“The Caledon Institute of Social Policy committed to continue the data series following the demise of the National Council of Welfare in 2012. The figures presented in this report are based on the same methodology employed by the Council, thereby ensuring the integrity and comparability of the data series. The welfare incomes in this report represent the total amount that four typical households would receive over the course of a year. These households are: a single person considered employable, a single person with a disability, a single parent with one child age 2 and a couple with two children ages 10 and 15.
Total welfare incomes consist of the sum of two main components:
ï social assistance
ï provincial/territorial and federal child benefits as well as relevant provincial/territorial and federal tax credits.
It is important to note that the amounts shown for welfare represent the maximum paid for basic needs. Households may receive less if they derive income from other sources. Some households may be eligible for more than the amounts identified here if they have special health- or disability-related needs.”
The past 15 years has been a period of active policy reform in the cash and near-cash social safety nets of both the United States and Canada. Perhaps more than any other area of social policy, programs in both countries aimed at low-income families and children have evolved from their pre- 1992 form. This paper examines this evolution across the two countries, both reviewing the existing evidence and providing additional analysis on how the programs have fared in achieving a broad set of goals. We focus on the two largest programs over this period: the US EITC and the Canadian NCB/CCTB. The evolution of these programs in both countries represents a significant move away from what preceded them and the programs in the two countries now share many similarities. However, we also note “small differences” across these programs that may matter, the largest of which is the work requirements across the two countries. In light of these changes, we examine trends in employment, poverty and family structure of the most affected families, across the two countries. We also review the existing evaluations of these policies and find that the programs in both countries have had significant benefits for children, increased employment for single mothers, and are associated with declines in poverty.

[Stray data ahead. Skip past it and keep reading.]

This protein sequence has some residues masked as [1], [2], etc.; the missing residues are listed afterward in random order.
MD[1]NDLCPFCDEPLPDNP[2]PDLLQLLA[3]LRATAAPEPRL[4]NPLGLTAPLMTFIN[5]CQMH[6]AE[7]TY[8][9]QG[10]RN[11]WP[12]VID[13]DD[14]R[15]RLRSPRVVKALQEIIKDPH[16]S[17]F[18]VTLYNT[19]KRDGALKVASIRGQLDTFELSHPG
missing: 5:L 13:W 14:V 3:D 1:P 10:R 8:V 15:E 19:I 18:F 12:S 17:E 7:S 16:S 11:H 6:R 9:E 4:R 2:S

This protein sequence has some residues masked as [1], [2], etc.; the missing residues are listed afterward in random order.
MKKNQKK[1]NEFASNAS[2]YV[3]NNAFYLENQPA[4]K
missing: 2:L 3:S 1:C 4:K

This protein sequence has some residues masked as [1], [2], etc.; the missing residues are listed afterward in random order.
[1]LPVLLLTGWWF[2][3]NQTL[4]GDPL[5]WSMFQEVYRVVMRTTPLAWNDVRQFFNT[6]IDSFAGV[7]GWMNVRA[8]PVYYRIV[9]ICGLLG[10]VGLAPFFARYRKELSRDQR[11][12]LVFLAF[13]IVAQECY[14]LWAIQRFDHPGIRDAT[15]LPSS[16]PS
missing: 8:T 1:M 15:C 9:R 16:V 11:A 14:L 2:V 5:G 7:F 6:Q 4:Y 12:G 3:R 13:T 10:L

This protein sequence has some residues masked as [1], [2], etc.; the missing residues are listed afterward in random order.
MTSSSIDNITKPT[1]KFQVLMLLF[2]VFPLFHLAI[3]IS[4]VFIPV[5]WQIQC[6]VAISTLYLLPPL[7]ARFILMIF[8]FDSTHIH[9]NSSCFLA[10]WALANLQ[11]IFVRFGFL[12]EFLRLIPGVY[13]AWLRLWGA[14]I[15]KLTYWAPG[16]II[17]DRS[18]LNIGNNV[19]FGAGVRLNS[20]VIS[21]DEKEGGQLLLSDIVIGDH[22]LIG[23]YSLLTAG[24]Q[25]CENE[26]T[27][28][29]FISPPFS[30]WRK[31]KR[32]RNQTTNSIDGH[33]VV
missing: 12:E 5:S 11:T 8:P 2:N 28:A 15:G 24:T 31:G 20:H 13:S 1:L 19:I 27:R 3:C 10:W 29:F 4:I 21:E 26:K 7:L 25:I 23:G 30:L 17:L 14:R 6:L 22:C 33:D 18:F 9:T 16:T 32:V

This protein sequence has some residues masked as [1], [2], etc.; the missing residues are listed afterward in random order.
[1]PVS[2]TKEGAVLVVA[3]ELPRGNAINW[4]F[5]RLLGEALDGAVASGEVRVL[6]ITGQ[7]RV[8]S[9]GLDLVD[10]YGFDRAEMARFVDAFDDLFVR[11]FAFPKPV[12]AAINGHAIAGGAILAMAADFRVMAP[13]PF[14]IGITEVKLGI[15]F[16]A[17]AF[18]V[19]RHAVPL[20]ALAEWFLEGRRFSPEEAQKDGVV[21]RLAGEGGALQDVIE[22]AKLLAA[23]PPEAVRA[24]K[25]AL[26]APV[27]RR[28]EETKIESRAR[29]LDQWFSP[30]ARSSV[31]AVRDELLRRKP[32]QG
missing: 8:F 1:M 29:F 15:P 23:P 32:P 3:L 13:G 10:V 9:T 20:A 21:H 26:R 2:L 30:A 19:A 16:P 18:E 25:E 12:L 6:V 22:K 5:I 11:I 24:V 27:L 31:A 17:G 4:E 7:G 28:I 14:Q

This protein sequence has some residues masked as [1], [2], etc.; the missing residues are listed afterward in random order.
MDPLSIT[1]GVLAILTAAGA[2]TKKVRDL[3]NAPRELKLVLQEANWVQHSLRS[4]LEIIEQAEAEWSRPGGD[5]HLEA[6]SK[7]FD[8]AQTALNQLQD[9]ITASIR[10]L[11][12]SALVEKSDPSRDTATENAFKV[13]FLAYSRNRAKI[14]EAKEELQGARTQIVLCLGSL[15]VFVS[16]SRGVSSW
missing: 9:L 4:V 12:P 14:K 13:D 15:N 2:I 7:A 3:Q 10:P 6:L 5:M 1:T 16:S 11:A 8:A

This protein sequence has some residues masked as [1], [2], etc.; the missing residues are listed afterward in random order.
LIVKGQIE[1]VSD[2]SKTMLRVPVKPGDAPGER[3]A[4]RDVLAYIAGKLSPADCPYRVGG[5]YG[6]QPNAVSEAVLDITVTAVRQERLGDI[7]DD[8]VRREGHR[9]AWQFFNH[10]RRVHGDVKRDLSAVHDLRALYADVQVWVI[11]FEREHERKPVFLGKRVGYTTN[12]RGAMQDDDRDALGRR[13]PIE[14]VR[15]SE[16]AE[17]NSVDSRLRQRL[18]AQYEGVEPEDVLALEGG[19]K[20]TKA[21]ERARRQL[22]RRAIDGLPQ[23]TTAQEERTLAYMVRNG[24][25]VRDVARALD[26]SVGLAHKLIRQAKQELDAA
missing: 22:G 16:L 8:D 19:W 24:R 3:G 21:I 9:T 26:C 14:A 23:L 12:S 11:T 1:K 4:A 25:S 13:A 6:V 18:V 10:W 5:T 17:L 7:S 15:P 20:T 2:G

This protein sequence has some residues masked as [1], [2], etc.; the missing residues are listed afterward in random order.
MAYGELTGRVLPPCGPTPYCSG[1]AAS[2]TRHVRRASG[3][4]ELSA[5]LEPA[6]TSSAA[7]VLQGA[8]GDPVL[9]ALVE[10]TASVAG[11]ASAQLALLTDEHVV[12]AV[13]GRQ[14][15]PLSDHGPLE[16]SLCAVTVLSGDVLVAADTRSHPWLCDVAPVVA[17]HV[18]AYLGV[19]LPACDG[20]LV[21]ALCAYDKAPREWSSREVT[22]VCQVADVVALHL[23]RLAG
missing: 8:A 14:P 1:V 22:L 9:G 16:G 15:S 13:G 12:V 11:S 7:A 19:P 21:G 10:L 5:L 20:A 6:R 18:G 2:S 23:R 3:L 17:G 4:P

The current emphasis in European welfare states on ‘activation’ increases the relevance of insight into social assistance dynamics and work–welfare/welfare–work transitions. This article reports on a study that explored the employment, unemployment and social assistance careers of a large group of people who managed to become independent from social assistance by finding a job. Using the databases of social security agencies in the Dutch city of Rotterdam, it investigates the sustainability of social assistance independence and labour market inclusion, and identifies groups that are more or less likely to be confronted with spells of renewed social assistance dependency or unemployment.